Three Words with ...
GamePlan A sat down with goalkeeping legend turned businessman, Edwin van der Sar, to discuss his ambitions for one of the most successful football clubs in the world.
The former Fulham, Juventus, Manchester United and of course Ajax player is one of the most decorated keepers in history, winning 27 major trophies in his career. He’s now focused on raising the game of Ajax, both on and off the pitch.
Because of the way Ajax played and Holland played, they used the goalkeeper to push forward. That’s why I always focused on making sure that everything was in front of me and I could organize and make sure that the defense and midfield was always in place”.
Van der Sar spent four years as Marketing Director of Ajax before moving into the role of CEO two years ago. During this time he’s recognized the importance of development – both for the club in terms of youth teams, and that valuable talent pipeline – and his own development as business leader.
“Initially I thought, ‘Okay, you’re going to learn so much on the job’, and that was the case for the first couple of years, but I also want to learn from others. That’s what I’m (now) getting at Harvard Business School – different ideas and perspectives. Professors who are challenging and creative. It’s opened my eyes”.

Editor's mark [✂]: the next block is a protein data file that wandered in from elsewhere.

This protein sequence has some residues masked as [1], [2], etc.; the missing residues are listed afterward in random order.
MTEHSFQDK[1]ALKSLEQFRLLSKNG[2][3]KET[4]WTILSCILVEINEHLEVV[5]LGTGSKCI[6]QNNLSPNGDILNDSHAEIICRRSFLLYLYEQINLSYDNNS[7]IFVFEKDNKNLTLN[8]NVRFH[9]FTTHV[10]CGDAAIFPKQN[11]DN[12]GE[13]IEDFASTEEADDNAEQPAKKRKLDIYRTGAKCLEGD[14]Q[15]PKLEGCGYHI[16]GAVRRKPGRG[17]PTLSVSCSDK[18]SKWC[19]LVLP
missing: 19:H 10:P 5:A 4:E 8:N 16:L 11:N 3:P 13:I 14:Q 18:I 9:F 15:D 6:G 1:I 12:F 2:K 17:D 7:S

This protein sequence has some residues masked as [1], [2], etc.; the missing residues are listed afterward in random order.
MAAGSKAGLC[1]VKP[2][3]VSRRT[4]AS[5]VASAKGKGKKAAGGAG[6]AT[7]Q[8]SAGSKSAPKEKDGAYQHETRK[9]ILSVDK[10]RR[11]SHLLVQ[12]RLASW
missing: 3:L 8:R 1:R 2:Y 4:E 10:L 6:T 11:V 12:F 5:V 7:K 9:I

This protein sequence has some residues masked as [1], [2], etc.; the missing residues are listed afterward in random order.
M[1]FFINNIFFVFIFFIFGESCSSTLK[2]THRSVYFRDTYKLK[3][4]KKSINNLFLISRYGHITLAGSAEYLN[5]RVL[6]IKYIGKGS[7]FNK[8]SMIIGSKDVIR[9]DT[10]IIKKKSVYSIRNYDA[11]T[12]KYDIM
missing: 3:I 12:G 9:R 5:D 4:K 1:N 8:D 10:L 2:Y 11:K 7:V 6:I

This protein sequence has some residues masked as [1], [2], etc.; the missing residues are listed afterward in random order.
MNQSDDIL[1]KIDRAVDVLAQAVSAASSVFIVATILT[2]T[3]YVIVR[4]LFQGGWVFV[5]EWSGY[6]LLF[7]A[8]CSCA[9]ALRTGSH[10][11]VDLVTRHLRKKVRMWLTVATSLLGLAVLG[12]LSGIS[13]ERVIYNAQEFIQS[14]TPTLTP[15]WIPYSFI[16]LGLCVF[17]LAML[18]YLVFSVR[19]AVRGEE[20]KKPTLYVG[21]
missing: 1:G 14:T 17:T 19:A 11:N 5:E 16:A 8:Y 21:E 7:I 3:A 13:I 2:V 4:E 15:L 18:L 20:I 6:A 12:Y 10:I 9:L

“The digital world of business, entertainment and sport is coming closer and closer. Teams want a bigger slice of the market and for Ajax that’s important. In Holland we are big. In Europe we are a midsize club, but with a fantastic history and a fantastic philosophy. Nobody forgets that, but we need to be more present, and the next two years are massively important to us”.
So, just how does Van der Sar support his team to deliver both on the pitch and in the boardroom?
“I compare my new role as a CEO to being a lot like a goalkeeper. I always led from the back, and the better the players I had around me, the more chances we had to be a winning team”.
“It’s similar now in the boardroom. The quality of the people around you and their expertise in their individual areas is what’s important”.
“Of course I need to know 65% of their job so I can steer them and coach them, but you don’t see me screaming and hitting the table. I like harmony. I’m not somebody who’d want to fight all the time. I’m somebody who wants to give confidence to the players, the team, the directors and other people around me. I’m happy to give them the confidence to do their jobs and the freedom to express themselves.”